#1
So I was thinking about getting a new amp, and a store close to me runs a nice discount on these, including the 112 version and the head.

Anything you'd recommend, or something I should steer clear of? Also, in the event that I am going to get one, would the 212 combo or a head be better, longterm? Actually, I'm quite a noob when it comes to stuff like this, what is the actual advantage of having a head instead of a combo, expect for that you can bring your head with you to mount on other cabs different places?
#2
The combo will be fine.. if anything you can change the tubes and speakers later on.

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#3
Quote by stradivari310
The combo will be fine.. if anything you can change the tubes and speakers later on.


Yes, but what is the main difference between a combo and a head+cab? Is it the sound, it or it only the mobility of the head?

EDIT: They also run a pretty high discount on a cab for the head.
#4
get a combo 1x12 should be enough for practice and gigging. you can always get an extention cab like i did
#5
Quote by Toolshed#9
Yes, but what is the main difference between a combo and a head+cab? Is it the sound, it or it only the mobility of the head?

EDIT: They also run a pretty high discount on a cab for the head.

Basically the main difference is bass response, and I guess volume to some degree. You will get better bass response from a cab, although they are seriously annoying to transport.

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#6
Quote by Toolshed#9
Yes, but what is the main difference between a combo and a head+cab? Is it the sound, it or it only the mobility of the head?

The head will give you more options as far as cab/speaker configuration, that's about it. Combo's are generally much less expensive than a head/cab setup.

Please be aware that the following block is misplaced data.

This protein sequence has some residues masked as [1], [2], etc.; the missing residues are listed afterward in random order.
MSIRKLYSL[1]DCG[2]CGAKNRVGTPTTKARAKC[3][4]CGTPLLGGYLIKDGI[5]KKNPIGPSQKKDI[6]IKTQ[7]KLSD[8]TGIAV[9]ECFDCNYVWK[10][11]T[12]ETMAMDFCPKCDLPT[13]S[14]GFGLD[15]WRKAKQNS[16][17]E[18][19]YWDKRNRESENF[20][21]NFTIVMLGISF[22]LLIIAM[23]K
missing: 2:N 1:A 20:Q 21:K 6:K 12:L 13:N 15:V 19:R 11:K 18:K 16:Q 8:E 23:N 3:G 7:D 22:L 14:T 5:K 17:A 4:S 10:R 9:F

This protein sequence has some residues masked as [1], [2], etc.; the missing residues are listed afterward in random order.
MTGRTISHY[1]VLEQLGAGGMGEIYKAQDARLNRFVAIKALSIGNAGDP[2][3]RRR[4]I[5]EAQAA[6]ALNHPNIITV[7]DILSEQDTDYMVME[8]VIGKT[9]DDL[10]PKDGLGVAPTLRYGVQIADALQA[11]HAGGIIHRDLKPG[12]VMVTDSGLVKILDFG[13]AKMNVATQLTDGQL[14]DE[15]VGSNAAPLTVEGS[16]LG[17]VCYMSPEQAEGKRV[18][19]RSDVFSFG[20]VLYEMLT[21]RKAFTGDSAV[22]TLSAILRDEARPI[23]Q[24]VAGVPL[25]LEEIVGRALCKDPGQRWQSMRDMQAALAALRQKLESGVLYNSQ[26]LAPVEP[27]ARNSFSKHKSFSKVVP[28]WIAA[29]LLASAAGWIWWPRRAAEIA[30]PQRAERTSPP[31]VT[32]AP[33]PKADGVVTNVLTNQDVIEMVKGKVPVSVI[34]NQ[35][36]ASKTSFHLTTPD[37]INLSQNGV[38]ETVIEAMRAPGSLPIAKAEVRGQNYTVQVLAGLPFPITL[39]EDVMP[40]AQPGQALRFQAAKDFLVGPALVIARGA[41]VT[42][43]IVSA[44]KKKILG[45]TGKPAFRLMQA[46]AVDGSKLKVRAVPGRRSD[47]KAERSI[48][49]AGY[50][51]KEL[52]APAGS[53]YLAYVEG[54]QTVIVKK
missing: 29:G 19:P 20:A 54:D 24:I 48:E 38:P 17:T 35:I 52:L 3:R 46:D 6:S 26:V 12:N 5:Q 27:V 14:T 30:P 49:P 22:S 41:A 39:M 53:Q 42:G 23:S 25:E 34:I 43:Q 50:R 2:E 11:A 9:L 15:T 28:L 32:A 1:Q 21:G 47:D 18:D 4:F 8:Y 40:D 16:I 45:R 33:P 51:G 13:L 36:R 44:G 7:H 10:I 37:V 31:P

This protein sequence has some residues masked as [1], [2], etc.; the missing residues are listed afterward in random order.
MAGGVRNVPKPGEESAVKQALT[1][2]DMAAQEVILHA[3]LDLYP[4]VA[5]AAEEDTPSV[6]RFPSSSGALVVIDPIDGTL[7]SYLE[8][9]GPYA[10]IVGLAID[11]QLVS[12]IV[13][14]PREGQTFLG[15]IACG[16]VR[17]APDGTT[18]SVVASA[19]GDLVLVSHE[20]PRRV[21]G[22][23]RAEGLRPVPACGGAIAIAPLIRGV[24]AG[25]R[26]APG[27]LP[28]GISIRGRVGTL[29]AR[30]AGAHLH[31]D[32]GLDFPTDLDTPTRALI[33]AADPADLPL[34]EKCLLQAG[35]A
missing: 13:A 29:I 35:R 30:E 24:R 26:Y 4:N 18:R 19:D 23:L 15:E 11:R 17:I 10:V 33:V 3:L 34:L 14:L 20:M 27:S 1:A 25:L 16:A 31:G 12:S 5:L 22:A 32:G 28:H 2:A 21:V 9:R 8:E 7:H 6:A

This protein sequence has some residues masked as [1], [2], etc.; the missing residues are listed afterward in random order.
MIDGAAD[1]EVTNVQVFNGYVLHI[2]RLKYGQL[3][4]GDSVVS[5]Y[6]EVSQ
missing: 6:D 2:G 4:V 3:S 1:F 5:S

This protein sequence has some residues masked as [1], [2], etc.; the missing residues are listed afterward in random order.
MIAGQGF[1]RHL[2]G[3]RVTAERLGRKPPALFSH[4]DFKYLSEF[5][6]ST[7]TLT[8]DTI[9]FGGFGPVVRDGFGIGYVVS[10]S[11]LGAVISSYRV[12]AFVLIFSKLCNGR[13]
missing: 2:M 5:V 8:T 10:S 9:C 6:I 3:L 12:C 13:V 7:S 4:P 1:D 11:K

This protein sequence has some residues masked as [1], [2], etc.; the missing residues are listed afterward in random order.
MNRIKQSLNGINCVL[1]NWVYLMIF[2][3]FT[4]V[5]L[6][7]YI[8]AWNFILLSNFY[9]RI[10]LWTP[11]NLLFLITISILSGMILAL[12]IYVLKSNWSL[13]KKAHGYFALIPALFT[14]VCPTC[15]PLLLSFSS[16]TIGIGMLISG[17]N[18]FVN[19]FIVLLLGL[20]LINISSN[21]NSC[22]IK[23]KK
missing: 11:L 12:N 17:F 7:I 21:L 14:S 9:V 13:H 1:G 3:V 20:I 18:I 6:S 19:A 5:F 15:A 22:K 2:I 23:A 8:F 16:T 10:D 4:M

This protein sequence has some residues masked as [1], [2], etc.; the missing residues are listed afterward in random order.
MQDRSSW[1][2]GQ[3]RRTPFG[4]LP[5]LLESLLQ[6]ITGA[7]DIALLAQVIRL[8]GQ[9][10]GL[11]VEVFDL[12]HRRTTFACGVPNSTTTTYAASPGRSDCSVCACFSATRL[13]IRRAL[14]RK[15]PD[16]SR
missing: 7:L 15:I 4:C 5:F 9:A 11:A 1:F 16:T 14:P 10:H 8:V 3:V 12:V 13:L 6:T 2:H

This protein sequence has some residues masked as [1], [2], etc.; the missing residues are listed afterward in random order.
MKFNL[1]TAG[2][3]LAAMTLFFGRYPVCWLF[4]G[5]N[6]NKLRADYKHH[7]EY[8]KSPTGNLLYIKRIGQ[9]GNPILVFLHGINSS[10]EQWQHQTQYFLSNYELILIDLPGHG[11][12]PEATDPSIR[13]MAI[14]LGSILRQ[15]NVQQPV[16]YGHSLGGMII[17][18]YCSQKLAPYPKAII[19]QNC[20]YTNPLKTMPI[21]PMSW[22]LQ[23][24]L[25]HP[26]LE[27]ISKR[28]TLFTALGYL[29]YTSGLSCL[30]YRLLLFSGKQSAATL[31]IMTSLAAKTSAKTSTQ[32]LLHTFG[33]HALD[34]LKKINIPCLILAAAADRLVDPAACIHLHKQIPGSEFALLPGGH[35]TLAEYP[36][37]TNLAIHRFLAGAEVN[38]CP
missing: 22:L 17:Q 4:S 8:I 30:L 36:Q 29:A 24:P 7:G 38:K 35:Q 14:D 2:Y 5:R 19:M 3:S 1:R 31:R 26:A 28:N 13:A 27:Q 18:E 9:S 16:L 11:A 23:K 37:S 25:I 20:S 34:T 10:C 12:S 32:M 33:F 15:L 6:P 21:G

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#7
Quote by Toolshed#9
Yes, but what is the main difference between a combo and a head+cab? Is it the sound, it or it only the mobility of the head?

EDIT: They also run a pretty high discount on a cab for the head.

Cabs have a "fuller" sound because the extra speakers distribute the sound differently than one speaker. There's no performance difference though. Combo's are much better in my opinion because they're portable.
#8
Youll need the 212 if you want to band practise/gig, theyre not as loud as people say.

The 212 is better in general anyway.
The difference between the 212 and head is how the sound travels basically, the way I understand it is the head with cab is a bigger sound.
They're both 'the same volume', but a head with cab is more likely to give you hearing damage basically, in a good way

But yeah, I've got the 212 and I'm pretty happy with it, I mean it's no mesa, but it does the job. I sometimes feel the overdrive is pretty...ugly though, but I've still properly to use my Mxr EQ with it, and change tubes and whatever.

But yeah, I'd say go with it. Unless you go used I can't think of anything as decent in its range.
#9
id say go with the head, in mine and other's experiences it sounds better, has a little bit higher gain and its easier to just throw any cab under it to improve the sound. I run mine through a 2x12 with vintage 30s and the sound is muchhhh better then with the stock cab
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I want an amp good for playing hippie tunes. I want it to be an actual amp, not a tube amp.
#10
Quote by sdmf.1919
Youll need the 212 if you want to band practise/gig, theyre not as loud as people say.


I definitely disagree. You could easily gig with the 50W 112 version, IMHO. That's the one I'd recommend.

If you're thinking about the 100W 212 model, then the head and a cab would be the better option. Peavey is not known for great speakers, even in their higher end models. You'll be able to put together a much better amp by getting a different cab. Even something like an Avatar with a pair of V30's would be a big improvement.

See but then... if you're spending as much as you would on the 212 or head & cab, you'd probably be better off going with a different amp entirely. At least I would.
You Don't Need a halfstack.

You Don't Need 100W.

Quote by jj1565
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#11
Quote by slatsmania
I definitely disagree. You could easily gig with the 50W 112 version, IMHO. That's the one I'd recommend.

If you're thinking about the 100W 212 model, then the head and a cab would be the better option. Peavey is not known for great speakers, even in their higher end models. You'll be able to put together a much better amp by getting a different cab. Even something like an Avatar with a pair of V30's would be a big improvement.